The next provincial budget could not come at a more critical time. What Ontario’s provincial government does now to stave off the worst of a recession and protect the vulnerable has the potential to make an immediate and lasting difference in the lives of Ontarians and, ultimately, on the health of the nation’s economy.
A Blueprint for Economic Stimulus and Poverty Reduction in Ontario argues that making good on the province’s commitment to reduce child poverty by 25 per cent in the next five years is key to addressing the economic challenges facing Ontario today.
It recommends key investments during the next two years in social infrastructure and public programs that do double duty of stimulating the economy at a time when we need it most and tackling poverty when the need is highest.
The Blueprint is the result of consultations in 30 Ontario communities with people living in low income policy experts, civic leaders, and community agencies. The Blueprint shows how Ontario’s next budget can stimulate the economy and make progress on reducing poverty by 25 per cent in the next five years.
Among its recommendations, the Blueprint calls for immediate investments in areas such as:
- A $100 monthly Healthy Food Supplement to help all adults on social assistance access healthier food;
- A Housing Benefit to help low-income renters meet the rising cost of housing;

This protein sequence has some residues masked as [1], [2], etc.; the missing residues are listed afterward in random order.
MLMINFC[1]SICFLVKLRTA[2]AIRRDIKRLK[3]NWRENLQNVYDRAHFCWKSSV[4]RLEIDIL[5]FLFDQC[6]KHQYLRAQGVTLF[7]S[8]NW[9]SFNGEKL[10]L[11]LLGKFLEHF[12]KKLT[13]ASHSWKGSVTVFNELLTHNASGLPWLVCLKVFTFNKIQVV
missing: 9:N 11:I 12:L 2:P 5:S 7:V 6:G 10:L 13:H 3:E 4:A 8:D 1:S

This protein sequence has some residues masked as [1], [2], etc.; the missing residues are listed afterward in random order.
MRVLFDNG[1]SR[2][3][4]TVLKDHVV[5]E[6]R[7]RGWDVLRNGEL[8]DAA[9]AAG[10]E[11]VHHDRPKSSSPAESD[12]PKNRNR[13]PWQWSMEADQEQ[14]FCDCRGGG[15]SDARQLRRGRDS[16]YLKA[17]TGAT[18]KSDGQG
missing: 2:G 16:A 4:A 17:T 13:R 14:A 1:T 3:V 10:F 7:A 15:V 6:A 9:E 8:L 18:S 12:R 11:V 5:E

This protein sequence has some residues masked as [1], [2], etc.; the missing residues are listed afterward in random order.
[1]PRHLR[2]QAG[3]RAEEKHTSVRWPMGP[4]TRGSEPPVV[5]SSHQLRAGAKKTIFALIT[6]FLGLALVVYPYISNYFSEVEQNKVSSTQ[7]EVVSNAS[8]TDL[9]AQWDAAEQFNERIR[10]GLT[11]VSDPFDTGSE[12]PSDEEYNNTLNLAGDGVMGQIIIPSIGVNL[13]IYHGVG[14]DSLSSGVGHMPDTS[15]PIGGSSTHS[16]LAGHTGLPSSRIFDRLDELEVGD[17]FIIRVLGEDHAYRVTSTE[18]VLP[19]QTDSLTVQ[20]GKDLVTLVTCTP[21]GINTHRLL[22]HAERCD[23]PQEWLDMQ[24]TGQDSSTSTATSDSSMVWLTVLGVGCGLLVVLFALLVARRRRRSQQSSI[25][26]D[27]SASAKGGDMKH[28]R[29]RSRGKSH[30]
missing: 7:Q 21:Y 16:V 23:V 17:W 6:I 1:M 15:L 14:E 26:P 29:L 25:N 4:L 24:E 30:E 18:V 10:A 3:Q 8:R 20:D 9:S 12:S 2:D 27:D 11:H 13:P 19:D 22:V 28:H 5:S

- An increase to the Ontario Child Benefit to $92 a month in the 2009 budget and $125 a month in the 2010 budget to protect families and their children during the economic downturn and beyond;
- Building 7,500 new affordable child care spaces, crucial to supporting parents who need to work and retrain for the demands of a changing economy;
- Leveraging the expected federal infrastructure dollars to build more affordable housing.
In the first year, the Blueprint calls for an investment of $2.4 billion in social infrastructure and public programs, with a $2.6 billion commitment next year.
This investment represents only 2.7 percent of Ontario’s 2008-09 program expenditures and less than half of one percent of Ontario’s GDP.
All spending that is recommended is stimulative. It is directed to infrastructure investments or low-income individuals and families. Almost half is directed to infrastructure investment, which will help our economy recover and will not contribute to a structural deficit.